Neurochemical Research

, Volume 10, Issue 9, pp 1299–1310 | Cite as

Effects of glycoprotein synthesis inhibitor on myelination in rat cerebellum

  • Shinichi Kohsaka
  • Koichi Mita
  • Haruhiko Suda
  • Masayuki Matsuyama
  • Yasuzo Tsukada
Original Articles


Effects of a glycoprotein synthesis inhibitor on myelination were investigated in rat cerebellum. The glycoprotein synthesis inhibitor, tunicamycin (TM), was injected intracranially into newborn rats. The activity of 2′,3′-cyclic nucleotide 3′-phosphodiesterase (CNPase) in the cerebellum was significantly reduced in 2-week-old animals and was restored to the normal level by age 3 weeks. When TM was injected into newborn rats every 3–4 days for a total of 6 times, CNPase activity was still low at 3 and 4 weeks. Immunohistochemical stainings for CNPase and myelin-associated glycoprotein (MAG) were performed on paraffin sections of multiple-TM-injected cerebellum at 3 weeks. The intensity of the staining with MAG antiserum in the white matter was clearly decreased in TM-treated cerebellum compared with the control. The myelin in the granule cell layer was poorly stained with CNPase antiserum in TM-treated cerebellum. Subcellular fractionation was carried out and the CNPase activity in each fraction was measured. The CNPase activity in the myelin fraction (P2A) from the TM-treated cerebellum was significantly lower than that in the control. In contrast, the activity in the synaptosomal (P2B) and microsomal (P3) fractions from the multiple-TM-injected cerebellum was higher than in those from the controls. Polyacrylamide gel electrophoretic patterns of the P2A fractions were analyzed. The P2A fraction from TM-treated cerebellum contained less Wolfgram protein than the control. These results suggest that glycoprotein synthesis plays certain roles in myelination in the central nervous system.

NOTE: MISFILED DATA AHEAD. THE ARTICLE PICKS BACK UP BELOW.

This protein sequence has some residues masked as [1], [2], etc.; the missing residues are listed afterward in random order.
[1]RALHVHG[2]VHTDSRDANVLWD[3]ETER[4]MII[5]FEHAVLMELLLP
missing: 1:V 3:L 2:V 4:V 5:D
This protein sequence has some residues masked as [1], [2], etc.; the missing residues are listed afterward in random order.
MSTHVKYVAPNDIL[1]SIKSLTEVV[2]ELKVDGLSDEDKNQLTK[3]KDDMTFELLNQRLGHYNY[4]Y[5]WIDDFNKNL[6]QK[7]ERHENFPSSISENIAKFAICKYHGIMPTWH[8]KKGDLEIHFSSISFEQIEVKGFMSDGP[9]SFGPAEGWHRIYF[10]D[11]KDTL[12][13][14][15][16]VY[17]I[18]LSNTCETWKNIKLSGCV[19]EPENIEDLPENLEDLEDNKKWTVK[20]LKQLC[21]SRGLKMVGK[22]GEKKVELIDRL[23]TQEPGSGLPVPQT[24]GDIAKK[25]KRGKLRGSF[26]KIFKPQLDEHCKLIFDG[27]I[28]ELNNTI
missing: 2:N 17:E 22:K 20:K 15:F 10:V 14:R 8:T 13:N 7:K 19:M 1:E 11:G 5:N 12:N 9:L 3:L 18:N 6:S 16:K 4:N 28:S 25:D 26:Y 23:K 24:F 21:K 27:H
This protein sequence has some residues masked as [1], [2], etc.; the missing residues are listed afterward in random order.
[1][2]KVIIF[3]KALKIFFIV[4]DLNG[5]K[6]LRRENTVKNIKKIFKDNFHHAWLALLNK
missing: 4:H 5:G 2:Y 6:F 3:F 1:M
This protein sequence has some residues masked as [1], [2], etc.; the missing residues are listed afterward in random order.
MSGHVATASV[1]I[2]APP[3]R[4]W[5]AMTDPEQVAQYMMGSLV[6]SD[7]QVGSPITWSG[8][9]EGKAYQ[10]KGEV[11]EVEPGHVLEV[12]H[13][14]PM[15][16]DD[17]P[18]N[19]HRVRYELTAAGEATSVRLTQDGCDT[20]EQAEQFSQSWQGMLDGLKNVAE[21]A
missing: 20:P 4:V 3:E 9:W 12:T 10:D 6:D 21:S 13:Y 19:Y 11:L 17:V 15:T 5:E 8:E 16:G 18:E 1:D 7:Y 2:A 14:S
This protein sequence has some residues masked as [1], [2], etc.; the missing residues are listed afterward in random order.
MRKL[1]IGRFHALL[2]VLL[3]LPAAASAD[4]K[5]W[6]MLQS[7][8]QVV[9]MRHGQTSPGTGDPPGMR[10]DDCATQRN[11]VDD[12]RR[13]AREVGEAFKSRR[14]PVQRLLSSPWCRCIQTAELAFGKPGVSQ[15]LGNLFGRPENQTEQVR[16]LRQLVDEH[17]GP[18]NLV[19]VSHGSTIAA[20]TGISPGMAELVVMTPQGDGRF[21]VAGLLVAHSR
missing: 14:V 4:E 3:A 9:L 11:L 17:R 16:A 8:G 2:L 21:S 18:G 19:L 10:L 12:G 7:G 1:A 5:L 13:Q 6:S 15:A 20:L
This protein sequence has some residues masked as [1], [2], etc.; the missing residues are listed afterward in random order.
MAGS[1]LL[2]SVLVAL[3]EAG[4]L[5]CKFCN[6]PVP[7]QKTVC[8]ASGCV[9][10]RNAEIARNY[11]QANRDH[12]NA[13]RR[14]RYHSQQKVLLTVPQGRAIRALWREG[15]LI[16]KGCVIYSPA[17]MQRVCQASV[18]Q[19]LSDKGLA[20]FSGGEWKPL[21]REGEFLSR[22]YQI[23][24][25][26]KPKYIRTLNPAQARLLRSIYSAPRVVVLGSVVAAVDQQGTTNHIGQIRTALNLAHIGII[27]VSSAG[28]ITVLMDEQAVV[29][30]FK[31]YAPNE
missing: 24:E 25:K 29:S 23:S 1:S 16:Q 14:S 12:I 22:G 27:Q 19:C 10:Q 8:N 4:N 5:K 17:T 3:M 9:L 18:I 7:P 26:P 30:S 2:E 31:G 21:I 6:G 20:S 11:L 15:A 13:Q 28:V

White Matter Paraffin Immunohistochemical Staining Granule Cell Phosphodiesterase 
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Copyright information

© Plenum Publishing Corporation 1985

Authors and Affiliations

  • Shinichi Kohsaka
    • 1
  • Koichi Mita
    • 1
  • Haruhiko Suda
    • 1
  • Masayuki Matsuyama
    • 1
  • Yasuzo Tsukada
    • 1
  1. 1.Department of Physiology, School of MedicineKeio UniversityTokyoJapan

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